In the eyes of the Catholic Church, therefore, the Orthodox have valid sacraments, because they have maintained apostolic succession and therefore still have validly ordained clergy.  And that’s why the Orthodox Liturgy still constitutes a real Mass, with a real consecration that effects the Real Presence of the Body and Blood of Christ on the altar.  The Orthodox Eucharist, therefore, is really the Eucharist, so far as Catholics are concerned!  Consequently, in some (once again) very strictly limited circumstances, Catholics are permitted to receive Holy Communion at an Orthodox Liturgy, as per canon 844.2.  This was discussed in more depth back in “Can a Catholic Ever Attend an Orthodox Liturgy Instead of Sunday Mass?

But Anglican and Episcopal liturgical services (and those of all other non-Catholic protestant groups that formed during/after the protestant reformation) don’t fall under canon 844.2, and so a Catholic cannot receive communion at them.  That’s because the Catholic Church holds that they do not have a valid clergy, so they do not celebrate a valid Mass, and thus do not consecrate the Eucharist into the Body and Blood of Christ.

Why not?  Well, the question was specifically addressed in “The Validity of Anglican Holy Orders,” but in short, these new Anglicans didn’t “just” deny the authority of the Pope as head of the Church, like the Orthodox did; they also denied basic Catholic doctrine on the clergy and the sacraments.  During the reformation-period, those Catholics who chose to leave the Church and became protestants went into heresy, not schism.  Depending on the protestant denomination, they denied that some of the sacraments are even sacraments!  And in the course of their protestant “reform,” they broke apostolic succession.

Depending on whom you talk to, many Episcopalian clerics will strenuously deny this.  They sincerely believe that they are validly ordained priests, so they naturally get upset if/when Catholics suggest that they aren’t!  The Catholic position is not deliberately intended to offend anybody—it’s just based on the Church’s historical analysis of the theological positions of those involved in the separation of the Anglicans/Episcopalians from the Catholic Church, centuries ago.

In a nutshell, Catholics cannot receive communion in an Episcopal church, period.  And if they understand that the host they’re being offered is just a piece of unconsecrated bread, they shouldn’t want to receive it anyway!  Which brings us to the last part of Paula’s question: is it a mortal sin for a Catholic to do this?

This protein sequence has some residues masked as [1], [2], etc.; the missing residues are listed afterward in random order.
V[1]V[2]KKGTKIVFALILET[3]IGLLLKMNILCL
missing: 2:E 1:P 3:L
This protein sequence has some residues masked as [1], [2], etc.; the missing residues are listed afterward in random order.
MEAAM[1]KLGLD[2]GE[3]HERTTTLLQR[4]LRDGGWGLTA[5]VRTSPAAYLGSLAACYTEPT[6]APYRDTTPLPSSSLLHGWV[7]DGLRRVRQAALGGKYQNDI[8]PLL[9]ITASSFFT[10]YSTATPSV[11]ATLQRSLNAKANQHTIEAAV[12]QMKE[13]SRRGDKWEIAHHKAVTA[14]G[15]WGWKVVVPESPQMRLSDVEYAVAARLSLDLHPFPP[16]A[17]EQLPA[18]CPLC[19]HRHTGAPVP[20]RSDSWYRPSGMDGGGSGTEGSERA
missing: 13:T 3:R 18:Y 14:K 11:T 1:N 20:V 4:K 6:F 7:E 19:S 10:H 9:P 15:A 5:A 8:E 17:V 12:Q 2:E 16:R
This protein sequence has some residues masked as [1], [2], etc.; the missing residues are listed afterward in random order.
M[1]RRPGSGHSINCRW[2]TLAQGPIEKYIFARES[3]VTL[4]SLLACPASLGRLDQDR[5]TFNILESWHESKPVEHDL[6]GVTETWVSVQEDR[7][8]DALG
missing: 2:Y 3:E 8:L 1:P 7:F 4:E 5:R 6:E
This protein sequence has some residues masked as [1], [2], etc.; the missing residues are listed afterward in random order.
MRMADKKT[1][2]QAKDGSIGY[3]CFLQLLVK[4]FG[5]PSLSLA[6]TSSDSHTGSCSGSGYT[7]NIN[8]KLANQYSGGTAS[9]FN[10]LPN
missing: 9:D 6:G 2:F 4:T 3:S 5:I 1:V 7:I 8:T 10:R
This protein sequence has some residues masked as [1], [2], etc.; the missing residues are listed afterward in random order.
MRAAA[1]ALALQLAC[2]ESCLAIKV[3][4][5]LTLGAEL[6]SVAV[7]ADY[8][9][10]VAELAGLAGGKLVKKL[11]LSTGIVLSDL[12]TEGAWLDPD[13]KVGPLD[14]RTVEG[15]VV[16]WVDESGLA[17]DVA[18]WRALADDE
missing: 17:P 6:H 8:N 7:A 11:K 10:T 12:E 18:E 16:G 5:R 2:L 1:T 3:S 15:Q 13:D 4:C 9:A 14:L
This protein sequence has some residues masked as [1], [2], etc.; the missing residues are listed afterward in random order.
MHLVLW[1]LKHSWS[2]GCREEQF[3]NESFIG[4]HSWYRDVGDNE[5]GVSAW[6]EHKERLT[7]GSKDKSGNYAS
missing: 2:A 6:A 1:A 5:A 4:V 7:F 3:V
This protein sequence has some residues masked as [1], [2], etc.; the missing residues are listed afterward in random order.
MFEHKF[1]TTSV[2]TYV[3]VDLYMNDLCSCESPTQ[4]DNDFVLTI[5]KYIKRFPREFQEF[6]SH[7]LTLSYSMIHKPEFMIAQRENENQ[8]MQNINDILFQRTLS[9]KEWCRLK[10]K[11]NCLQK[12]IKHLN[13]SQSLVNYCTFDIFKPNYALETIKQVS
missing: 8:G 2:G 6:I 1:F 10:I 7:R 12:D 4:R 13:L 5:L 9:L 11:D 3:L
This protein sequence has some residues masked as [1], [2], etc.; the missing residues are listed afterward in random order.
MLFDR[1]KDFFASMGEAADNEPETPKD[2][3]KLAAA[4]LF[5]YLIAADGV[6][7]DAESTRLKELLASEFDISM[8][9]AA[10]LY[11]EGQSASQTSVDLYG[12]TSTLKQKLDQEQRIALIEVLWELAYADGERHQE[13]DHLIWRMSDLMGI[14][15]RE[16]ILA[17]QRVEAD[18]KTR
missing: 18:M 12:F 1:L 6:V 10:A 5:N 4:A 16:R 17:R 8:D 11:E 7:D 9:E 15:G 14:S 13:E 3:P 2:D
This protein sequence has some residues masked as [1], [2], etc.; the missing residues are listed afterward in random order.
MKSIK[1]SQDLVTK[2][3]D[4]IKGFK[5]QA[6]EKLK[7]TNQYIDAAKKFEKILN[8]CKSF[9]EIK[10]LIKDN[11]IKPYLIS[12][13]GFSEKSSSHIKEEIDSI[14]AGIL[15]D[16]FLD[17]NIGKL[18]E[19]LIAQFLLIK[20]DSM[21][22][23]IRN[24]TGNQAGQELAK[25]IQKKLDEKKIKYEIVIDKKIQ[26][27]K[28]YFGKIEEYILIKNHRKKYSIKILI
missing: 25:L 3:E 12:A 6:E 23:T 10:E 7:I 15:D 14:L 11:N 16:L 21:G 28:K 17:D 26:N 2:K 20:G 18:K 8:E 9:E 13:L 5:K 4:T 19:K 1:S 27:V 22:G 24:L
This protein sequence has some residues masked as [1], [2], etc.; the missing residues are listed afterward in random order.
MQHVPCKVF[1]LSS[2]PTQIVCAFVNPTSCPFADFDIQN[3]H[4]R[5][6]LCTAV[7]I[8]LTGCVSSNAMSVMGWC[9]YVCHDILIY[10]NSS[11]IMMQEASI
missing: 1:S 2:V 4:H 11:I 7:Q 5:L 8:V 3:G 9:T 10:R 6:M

Before answering, it’s worth noting that strictly speaking, canon law doesn’t deal directly with sin—that’s the realm of moral theologians.  The Code of Canon Law says nothing about blasphemy either, for similar reasons.  Nevertheless, a canon lawyer may safely tell you this: if through no fault of his own, a Catholic (1) genuinely doesn’t understand that there’s a huge difference between the Catholic Eucharist, and the bread and wine distributed in an Episcopal service, and (2) is heartily invited by an Episcopal cleric to receive communion in such a service… then it’s completely illogical from a theological standpoint to assert that this error constitutes a mortal sin.  That’s because for a mortal sin to be committed, the person must have the full knowledge that what he’s about to do is a grave evil—and then freely choose to do it anyway.  Honest mistakes and misunderstandings don’t count!

At the same time, it’s important for Catholics to inform themselves about these sorts of theological questions, to avoid making these mistakes—especially if the part of the world where they live has a large number of Episcopalians, and so attendance at the Episcopal wedding or funeral mentioned above might easily crop up.  Paula’s question was well worth asking.  Now she has her answer.